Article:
Friday, April 21, 2017

Movie Review #597: "T2 Trainspotting" (2017)

Director: Danny Boyle
Rating: R
Running Time: 1 hour, 57 minutes
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Upon having a health scare, Mark Renton returns to Edinburgh 20 years after stealing £16,000 from his friends.

"T2 Trainspotting" is directed by Danny Boyle and is a sequel to the 1996 film "Trainspotting." It is once again written by John Hodge, based on the Irvine Welsh books "Trainspotting" and its sequel "Porno." Ewan McGregor, Johnny Lee Miller, Ewen Bremner, and Robert Carlyle all return to reprise their roles as Renton, Simon (aka Sick Boy), Spud, and Begbie. New to the cast is Anjela Nedyalkova, who plays Veronika, a prostitute and Simon's sort of girlfriend and business partner.

It has been 20 years since Renton ran off with the £16,000 he stole from his friends. Some recent occurrences in his life have prompted him to return to Edinburgh for the first time since walking across the bridge that fateful day, severing ties with his home and his best mates. Upon returning home, he reconnects with Spud first, who is still struggling with his smack addiction and is in a bad place in life after losing everything. Next, he meets up with Simon, who is still extremely bitter about losing the £4,000 share Renton stole from him lo those decades ago. Renton's biggest worry is the ultra-violent, constantly enraged Begbie, who has recently escaped from prison and has been waiting 20 years to exact his ultimate revenge on Renton. 

The original "Trainspotting" wasn't a huge hit in the United States when it first came out. Over the years, however, it has become somewhat of a cult classic. It served to launch the career of director Danny Boyle, who went on to direct the Oscar winning "Slumdog Millionaire," the Oscar nominated "127 Hours," and the brilliant but forgotten "Steve Jobs." Returning to his roots with this sequel shows Boyle hasn't lost a beat when it comes to his signature striking visuals and engaging storytelling. Some may ask why this sequel was made in the first place, but Irvine Welsh obviously thought there was more to explore with these characters since he wrote a sequel to his original novel, and it would seem Boyle and Hodge felt the same way; thus, we have "T2 Trainspotting." The film has its fair share of fan service and callbacks, and some actual clips from the original make their way into parts of this continuation. Renton even gives a new version of his "Choose Life" monologue, which along with it carries a critique of our modern social media-driven world and the madness it causes. We personally don't mind that this follow-up has mirrored elements of the first film worked into it, though we can understand why many critics and viewers may be unhappy with how much it feels like a rehash. Along with these remembrances is a strong narrative surrounding Begbie's desire for revenge as he has been waiting to get his hands on Renton for 20 years, even though he wound up in jail.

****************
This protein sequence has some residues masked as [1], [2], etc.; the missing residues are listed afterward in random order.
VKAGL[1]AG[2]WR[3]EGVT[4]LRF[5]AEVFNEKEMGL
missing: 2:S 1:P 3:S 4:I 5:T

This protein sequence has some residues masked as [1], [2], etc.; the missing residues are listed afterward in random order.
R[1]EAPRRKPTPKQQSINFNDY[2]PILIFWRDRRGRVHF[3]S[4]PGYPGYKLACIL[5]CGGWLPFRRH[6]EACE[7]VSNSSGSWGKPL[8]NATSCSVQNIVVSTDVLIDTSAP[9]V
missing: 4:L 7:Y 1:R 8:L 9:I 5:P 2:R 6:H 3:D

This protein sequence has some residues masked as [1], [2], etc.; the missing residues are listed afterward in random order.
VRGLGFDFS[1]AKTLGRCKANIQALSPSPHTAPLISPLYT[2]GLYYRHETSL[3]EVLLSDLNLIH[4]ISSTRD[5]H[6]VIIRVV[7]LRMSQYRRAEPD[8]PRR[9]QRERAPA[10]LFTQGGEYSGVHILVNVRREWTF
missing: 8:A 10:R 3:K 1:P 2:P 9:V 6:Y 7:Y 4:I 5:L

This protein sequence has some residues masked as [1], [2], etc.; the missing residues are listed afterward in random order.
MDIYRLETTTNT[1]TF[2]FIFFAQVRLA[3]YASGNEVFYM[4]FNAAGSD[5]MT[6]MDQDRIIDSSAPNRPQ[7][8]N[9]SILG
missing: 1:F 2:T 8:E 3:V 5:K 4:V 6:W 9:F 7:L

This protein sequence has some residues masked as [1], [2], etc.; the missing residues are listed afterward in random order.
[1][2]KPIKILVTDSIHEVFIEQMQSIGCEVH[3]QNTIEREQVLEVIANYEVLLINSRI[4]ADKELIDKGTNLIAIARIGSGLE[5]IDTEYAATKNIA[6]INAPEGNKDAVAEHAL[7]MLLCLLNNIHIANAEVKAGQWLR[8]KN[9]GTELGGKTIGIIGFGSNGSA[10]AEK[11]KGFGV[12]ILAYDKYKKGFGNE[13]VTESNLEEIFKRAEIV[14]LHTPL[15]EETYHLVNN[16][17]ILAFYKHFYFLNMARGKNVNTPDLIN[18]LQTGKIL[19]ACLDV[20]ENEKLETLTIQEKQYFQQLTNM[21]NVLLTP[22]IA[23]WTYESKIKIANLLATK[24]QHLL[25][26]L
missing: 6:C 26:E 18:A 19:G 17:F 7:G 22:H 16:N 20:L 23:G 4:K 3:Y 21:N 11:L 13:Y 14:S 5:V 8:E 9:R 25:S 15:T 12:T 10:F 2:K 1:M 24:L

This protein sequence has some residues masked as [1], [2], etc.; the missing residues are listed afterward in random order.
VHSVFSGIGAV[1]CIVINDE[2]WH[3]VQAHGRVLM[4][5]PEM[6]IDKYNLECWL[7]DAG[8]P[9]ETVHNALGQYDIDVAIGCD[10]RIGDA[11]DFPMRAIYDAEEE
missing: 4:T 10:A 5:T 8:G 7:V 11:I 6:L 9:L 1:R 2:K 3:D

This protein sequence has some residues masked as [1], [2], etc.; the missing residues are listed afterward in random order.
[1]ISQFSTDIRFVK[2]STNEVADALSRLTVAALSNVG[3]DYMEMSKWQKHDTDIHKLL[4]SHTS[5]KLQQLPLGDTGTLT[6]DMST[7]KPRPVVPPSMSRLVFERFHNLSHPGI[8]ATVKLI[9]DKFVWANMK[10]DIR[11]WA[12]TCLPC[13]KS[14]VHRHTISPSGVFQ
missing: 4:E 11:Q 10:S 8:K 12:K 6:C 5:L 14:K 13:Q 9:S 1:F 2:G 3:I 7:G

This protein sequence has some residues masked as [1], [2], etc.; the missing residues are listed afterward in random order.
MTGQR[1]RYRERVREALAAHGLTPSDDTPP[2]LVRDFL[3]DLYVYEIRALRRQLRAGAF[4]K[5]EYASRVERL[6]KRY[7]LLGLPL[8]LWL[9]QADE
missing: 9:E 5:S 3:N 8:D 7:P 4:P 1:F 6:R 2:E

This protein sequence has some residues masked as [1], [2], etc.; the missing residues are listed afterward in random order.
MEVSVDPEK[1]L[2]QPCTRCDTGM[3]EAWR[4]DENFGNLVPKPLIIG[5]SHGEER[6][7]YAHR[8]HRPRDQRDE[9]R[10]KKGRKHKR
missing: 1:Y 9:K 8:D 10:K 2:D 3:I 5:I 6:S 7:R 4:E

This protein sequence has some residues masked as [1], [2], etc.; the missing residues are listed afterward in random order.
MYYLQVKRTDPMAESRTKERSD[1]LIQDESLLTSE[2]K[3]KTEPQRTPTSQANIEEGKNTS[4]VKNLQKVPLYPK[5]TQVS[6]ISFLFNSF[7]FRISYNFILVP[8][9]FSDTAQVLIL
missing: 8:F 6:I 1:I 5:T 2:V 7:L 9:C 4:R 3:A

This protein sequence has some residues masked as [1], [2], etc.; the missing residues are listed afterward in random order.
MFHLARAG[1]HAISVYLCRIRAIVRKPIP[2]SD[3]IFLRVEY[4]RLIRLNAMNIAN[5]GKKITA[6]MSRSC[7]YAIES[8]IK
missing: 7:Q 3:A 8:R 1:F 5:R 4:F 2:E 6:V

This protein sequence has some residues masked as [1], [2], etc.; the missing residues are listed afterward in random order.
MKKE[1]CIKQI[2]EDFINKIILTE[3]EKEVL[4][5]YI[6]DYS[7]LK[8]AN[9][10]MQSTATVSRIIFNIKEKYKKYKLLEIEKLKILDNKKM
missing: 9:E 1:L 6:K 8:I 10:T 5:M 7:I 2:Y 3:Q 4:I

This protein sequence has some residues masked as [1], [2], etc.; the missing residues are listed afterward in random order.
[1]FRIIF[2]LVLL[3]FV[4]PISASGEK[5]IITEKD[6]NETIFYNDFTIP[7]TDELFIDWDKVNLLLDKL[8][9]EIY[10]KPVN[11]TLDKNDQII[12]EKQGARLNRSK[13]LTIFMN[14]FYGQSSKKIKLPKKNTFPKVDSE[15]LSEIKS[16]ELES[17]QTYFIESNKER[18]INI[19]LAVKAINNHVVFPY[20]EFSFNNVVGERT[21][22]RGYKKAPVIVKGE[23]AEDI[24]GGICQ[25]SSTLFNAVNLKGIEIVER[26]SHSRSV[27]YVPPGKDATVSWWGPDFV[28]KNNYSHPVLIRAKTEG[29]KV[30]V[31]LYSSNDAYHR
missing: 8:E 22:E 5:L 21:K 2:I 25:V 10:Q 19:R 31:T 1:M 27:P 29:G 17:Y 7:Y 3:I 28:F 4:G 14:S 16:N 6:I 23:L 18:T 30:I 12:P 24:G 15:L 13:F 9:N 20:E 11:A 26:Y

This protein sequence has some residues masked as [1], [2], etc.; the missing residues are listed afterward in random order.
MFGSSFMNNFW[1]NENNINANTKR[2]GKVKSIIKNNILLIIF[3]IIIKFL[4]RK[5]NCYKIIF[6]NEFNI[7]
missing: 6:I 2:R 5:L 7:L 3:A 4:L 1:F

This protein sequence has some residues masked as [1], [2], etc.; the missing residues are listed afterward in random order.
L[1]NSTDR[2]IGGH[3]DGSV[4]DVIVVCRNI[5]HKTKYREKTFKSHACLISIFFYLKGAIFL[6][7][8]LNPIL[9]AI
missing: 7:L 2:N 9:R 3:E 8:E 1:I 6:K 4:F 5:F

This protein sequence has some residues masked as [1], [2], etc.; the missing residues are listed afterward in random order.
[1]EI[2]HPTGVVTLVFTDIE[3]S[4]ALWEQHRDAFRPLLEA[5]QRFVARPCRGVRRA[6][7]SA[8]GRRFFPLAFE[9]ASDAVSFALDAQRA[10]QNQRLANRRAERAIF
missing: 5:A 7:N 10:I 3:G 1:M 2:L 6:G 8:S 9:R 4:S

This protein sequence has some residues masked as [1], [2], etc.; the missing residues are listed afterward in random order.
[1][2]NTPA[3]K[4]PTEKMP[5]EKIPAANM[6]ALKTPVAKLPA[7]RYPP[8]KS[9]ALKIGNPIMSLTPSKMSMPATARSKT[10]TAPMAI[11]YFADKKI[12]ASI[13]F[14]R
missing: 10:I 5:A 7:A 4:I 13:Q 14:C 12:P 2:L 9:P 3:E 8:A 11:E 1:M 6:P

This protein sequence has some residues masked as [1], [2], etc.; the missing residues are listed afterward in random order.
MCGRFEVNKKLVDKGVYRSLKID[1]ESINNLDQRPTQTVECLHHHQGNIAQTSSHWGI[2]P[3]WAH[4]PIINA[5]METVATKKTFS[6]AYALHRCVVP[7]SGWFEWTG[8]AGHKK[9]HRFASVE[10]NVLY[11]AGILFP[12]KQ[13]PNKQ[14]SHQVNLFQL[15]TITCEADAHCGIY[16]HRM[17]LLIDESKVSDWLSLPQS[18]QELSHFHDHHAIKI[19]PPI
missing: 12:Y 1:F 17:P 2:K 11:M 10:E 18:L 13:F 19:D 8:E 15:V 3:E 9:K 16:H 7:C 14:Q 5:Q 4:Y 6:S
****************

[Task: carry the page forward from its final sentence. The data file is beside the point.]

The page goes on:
To us, the movie feels like a much needed coda in a story we loved despite its toxicity. It is still very much a character-driven story about friends reconnecting. They must work on getting over the past and wrongs they may have done while embracing the future, even if there's only a sliver of a future left for them. When the guys find themselves together, they do nothing but talk about these days that have become nostalgic to them. Their history is one that may be better off forgotten, but they seem to revel and relish in it, searching for the highs and lows they shared as young, dumb wankers who lived a fast, hard life. Gentrification has come to Edinburgh since we last saw these characters, and it seems everything has changed, except for them and their little neighborhood. Everyone is stuck, except for Renton, who by coming home, may very well fall back into his old habits.

Not many long oft sequels do well in terms of revisiting the past, but these characters and their continuing (mis)adventures remain enthralling, especially since the past never really left them. "T2 Trainspotting" may rely a little too heavily on nostalgia, but we still really enjoyed seeing these crazy but beloved characters one more time, especially when aided by director Danny Boyle's impeccable frenetic and ever-changing visuals and acute knack for storytelling.


My Rating: 7.5/10
BigJ's Rating: 7.5/10
IMDB's Rating: 7.7/10
Rotten Tomatoes Rating: 78%
Do we recommend this movie: Yes!

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